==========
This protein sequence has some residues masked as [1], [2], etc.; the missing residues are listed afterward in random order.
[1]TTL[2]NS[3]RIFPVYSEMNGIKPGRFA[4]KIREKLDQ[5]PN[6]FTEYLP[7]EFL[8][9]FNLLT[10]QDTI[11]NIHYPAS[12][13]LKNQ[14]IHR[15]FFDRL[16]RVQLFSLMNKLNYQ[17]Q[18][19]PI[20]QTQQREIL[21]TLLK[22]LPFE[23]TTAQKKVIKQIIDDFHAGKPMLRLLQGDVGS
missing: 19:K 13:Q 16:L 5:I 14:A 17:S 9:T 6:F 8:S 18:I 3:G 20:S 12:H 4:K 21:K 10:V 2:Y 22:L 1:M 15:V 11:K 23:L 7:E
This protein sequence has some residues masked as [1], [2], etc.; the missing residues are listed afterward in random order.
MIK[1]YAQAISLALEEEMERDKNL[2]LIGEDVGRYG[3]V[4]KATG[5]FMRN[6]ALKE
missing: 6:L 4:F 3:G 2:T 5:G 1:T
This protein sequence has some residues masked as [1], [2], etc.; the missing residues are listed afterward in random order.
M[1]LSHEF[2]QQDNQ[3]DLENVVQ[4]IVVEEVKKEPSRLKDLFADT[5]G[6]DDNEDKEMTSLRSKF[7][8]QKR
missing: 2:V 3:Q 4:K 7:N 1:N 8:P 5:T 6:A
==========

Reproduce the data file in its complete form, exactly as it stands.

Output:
This protein sequence has some residues masked as [1], [2], etc.; the missing residues are listed afterward in random order.
[1]TTL[2]NS[3]RIFPVYSEMNGIKPGRFA[4]KIREKLDQ[5]PN[6]FTEYLP[7]EFL[8][9]FNLLT[10]QDTI[11]NIHYPAS[12][13]LKNQ[14]IHR[15]FFDRL[16]RVQLFSLMNKLNYQ[17]Q[18][19]PI[20]QTQQREIL[21]TLLK[22]LPFE[23]TTAQKKVIKQIIDDFHAGKPMLRLLQGDVGS
missing: 19:K 13:Q 16:L 5:I 14:A 17:S 9:T 6:F 8:S 18:I 3:G 20:S 12:H 4:K 21:K 10:V 2:Y 22:L 1:M 15:V 11:K 23:L 7:E
This protein sequence has some residues masked as [1], [2], etc.; the missing residues are listed afterward in random order.
MIK[1]YAQAISLALEEEMERDKNL[2]LIGEDVGRYG[3]V[4]KATG[5]FMRN[6]ALKE
missing: 6:L 4:F 3:G 2:T 5:G 1:T
This protein sequence has some residues masked as [1], [2], etc.; the missing residues are listed afterward in random order.
M[1]LSHEF[2]QQDNQ[3]DLENVVQ[4]IVVEEVKKEPSRLKDLFADT[5]G[6]DDNEDKEMTSLRSKF[7][8]QKR
missing: 2:V 3:Q 4:K 7:N 1:N 8:P 5:T 6:A